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Meet the Creating Space Design Team and Hear about Objectives for Creating Space

I am excited to introduce the Creating Space design team assembled by Patrick Brown our design team lead and facilitator. He has assembled a powerful team with depth in racial justice work, a passion for leadership development, a commitment to generative learning and spirit. I have an important job this year, to stay out of the way and make room for new approaches, ideas, and talent to craft an event that can shape and support leadership development practices that will unleash the potential of leadership development to contribute to greater racial equity.

 

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Welcoming LLC’s New Board Members

 

 

LLC is excited to introduce you to two new board members and to share our process of board development. There will be opportunities for you to plug into the process. First though, a big welcome to Uma Viswanathan and Linshuang Lu.

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Creating Space: Baking Equity & Justice into Leadership Development Work

Turn on the news and there is little doubt, equity is under assault... from attempts to repeal ACA, taxation proposals to cut taxes for corporations and the wealthy, to attacks on undocumented workers and Muslims. We need to build a new equity consciousness and set of practices into leadership development work to nurture our individual and collective resistance to stand up for social and racial justice.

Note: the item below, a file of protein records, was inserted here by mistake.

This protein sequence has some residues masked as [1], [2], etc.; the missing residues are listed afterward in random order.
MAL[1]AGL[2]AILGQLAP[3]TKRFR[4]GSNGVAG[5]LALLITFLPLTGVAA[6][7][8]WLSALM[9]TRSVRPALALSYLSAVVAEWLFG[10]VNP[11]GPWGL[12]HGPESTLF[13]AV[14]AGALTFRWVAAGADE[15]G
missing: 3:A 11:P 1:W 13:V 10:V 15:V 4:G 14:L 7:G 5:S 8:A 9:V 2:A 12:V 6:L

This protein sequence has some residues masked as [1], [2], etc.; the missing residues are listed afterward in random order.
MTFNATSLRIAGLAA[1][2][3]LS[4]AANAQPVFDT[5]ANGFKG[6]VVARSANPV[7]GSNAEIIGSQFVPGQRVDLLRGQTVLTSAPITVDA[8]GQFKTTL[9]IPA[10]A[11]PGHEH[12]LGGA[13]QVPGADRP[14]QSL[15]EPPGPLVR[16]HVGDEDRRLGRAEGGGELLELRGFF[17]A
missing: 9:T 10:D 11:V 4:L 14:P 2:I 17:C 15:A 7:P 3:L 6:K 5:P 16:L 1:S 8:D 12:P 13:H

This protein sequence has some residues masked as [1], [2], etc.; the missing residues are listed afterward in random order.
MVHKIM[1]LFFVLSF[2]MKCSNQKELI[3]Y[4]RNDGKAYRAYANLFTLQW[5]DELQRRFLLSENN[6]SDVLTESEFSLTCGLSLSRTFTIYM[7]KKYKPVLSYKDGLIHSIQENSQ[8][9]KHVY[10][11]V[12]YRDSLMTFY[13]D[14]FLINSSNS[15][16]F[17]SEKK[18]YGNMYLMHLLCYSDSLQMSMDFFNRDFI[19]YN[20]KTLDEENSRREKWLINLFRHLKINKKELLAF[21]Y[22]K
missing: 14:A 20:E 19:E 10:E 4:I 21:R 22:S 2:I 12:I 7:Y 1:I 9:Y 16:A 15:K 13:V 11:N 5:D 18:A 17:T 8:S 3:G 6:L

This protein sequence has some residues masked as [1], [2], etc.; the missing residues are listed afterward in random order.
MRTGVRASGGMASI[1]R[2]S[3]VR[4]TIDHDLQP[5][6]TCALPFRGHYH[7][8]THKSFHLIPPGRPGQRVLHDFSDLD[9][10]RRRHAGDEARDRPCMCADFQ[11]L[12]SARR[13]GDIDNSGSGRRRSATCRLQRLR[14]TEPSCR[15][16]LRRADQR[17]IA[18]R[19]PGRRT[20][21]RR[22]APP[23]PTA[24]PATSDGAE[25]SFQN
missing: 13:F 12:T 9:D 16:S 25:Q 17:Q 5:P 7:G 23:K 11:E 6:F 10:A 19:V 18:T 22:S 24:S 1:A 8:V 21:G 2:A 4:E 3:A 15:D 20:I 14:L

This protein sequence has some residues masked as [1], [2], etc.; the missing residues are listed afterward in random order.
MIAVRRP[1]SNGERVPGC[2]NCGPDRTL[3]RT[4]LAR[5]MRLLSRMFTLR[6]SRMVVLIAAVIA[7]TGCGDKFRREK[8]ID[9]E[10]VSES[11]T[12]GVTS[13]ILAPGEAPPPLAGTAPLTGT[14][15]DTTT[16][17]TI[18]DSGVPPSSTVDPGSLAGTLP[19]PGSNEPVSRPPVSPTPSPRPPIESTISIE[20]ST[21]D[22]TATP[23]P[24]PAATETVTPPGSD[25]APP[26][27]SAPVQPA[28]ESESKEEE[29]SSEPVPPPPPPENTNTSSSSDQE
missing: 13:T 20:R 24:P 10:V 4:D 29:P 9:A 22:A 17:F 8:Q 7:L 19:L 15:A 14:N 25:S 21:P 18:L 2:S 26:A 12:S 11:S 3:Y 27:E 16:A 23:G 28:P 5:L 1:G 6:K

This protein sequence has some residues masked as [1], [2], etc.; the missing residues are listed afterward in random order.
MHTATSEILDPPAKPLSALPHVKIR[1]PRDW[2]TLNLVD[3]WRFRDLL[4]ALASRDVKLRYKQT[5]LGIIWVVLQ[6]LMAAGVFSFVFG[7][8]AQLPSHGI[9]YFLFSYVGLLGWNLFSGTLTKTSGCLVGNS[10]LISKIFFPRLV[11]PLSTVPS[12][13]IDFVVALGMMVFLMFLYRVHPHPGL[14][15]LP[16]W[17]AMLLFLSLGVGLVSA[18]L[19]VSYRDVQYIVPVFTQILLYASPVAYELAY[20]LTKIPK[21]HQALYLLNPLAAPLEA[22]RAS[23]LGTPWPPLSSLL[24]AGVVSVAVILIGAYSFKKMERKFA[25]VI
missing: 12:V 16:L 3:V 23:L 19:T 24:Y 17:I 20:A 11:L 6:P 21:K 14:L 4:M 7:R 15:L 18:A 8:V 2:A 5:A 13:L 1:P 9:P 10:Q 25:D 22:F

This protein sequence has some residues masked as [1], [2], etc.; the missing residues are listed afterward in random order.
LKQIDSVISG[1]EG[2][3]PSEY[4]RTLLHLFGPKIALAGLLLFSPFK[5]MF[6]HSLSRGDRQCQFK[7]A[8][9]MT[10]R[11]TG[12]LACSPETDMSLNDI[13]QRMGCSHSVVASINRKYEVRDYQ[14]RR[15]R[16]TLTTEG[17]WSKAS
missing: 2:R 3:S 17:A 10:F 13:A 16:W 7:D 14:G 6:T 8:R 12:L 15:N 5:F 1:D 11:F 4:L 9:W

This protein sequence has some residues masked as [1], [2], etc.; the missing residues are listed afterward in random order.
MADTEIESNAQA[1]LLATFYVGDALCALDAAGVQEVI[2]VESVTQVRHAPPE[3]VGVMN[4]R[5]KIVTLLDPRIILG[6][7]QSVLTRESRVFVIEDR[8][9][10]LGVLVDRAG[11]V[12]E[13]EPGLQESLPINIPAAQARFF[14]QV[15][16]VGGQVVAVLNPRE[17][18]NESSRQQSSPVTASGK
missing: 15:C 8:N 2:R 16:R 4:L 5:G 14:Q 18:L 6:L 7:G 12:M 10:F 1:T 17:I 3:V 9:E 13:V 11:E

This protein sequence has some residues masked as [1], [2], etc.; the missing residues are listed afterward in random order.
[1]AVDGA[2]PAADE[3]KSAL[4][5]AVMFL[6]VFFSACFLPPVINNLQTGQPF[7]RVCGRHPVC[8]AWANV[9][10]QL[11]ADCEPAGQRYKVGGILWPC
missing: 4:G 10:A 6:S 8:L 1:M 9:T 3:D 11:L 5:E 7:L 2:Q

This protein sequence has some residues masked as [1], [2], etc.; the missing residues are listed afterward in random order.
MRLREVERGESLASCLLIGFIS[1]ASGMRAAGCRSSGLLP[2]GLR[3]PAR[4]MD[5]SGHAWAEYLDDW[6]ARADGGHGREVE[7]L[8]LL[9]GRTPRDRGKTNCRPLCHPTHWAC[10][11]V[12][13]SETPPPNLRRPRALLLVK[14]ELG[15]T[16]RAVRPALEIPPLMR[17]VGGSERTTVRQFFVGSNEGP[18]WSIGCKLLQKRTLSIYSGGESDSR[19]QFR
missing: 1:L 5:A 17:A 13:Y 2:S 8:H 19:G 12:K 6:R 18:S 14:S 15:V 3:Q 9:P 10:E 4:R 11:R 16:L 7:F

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Experimenting with Leadership Development Action Learning Projects

Many leadership programs utilize some form of learning projects based on principles of adult learning and action learning. They are intended to strengthen the participant’s capacity to apply learning across different contexts. Of course, most action learning project participants hope to also deliver some value to the community beyond their own learning experience.  Donna Dinkin, an action learning specialist describes action learning:

 

Action learning is a process (often coach supported) involving a small group of people solving real problems while at the same time focusing on what they are learning and how their learning can benefit each group member and the organization and community as a whole.”